If Malwarebytes.org states that they support the 64-bit version of Windows 7 then they do as evidenced by their rewriting the code for "Real Time Protection".
 
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You're entitled to your opinion...as am I. Speaking of ado, you are making just as much of a dramatic point defending Malwarebytes lack of a 64-bit program, as you claim that I am pointing out its absence.

As an aside observation - to be honest with you - you've made it a point to pick apart nearly all of my posts lately and it's starting to get a little annoying. Everyone is entitled to and should receive basic respect for stating their opinion .. even new members.
 
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Nibiru2012

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I was merely pointing out the fact that this thread was somewhat misleading is all.

The facts did not support your assertions.

No, I'm not picking apart your posts. Perhaps that's your perception.
 
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Malwarebytes suffers absolutely none in its effectiveness while being used on a 64 bit OS. The fact that it is a 32 bit program does not inhibit what it does in any way.

That's two different ways of saying that Malwarebytes works as good on 64 as it does 32. Same. It doesn't "overlook" anything in a 64 OS.
 
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catilley1092

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You are correct about the Super AntiSpyware program, I have it, but all it ever finds are adware & tracking cookies. I run it once a month or so, just for this purpose. But it's nothing to depend upon.

Unless I hear a lot of complaints, I'll still use Malwarebytes, I've been using it for a while, and even if it doesn't deeply scan the OS itself, I still have faith in it. I update it daily, and usually do a short scan, too. Remember, it's my second string of protection, if it were my first, I'd get the paid version, where you have "realtime" protection, 24/7.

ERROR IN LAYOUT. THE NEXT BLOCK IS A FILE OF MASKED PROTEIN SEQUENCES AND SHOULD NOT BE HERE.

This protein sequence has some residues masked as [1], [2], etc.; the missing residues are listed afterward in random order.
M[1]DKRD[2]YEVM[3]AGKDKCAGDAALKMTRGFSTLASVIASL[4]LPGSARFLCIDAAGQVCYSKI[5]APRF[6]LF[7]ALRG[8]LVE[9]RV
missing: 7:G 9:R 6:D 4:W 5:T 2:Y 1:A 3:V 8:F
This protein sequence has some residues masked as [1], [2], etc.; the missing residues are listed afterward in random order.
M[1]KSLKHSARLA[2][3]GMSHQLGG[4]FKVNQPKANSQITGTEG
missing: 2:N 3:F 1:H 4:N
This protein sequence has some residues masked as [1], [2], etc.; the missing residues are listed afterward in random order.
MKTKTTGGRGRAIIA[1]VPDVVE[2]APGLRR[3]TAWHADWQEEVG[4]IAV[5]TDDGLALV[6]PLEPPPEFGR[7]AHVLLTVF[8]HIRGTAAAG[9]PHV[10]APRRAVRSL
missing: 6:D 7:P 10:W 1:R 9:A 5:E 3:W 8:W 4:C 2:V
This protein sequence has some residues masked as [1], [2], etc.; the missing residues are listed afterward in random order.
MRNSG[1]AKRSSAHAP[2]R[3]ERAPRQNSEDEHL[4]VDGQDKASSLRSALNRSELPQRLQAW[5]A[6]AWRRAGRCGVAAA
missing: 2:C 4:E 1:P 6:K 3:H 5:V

It's true, we did take a great leap in faith in going with 64 bit computing. For me, it was a great leap going to Windows 7, after running XP Pro for seven years. That scared me more than the 64 bit issue did, in fact, it was only after I received it that I realized it was 64 bit. I'm glad that it was, I've never seen the BSOD on this desktop since I purchased it last November. While there has been a couple of things that wouldn't run on here, it was not really a problem. I still have (for the time being) my 32 bit notebook.

And while not being the most powerful PC on the market by far (check my specs out), it has more than met my needs, especially after adding a drive & replacing my RAM sticks, making it 4GB. Progress does seem slow in getting everything in 64 bit mode, but the day will come. The issue of everything being 64 bit would cause some problems for some, especially businesses. As far as us end users goes, if everything was available in 64 bit, we would be alright. But not so with businesses, many companies have huge 32 bit system components, that would be very costly to replace.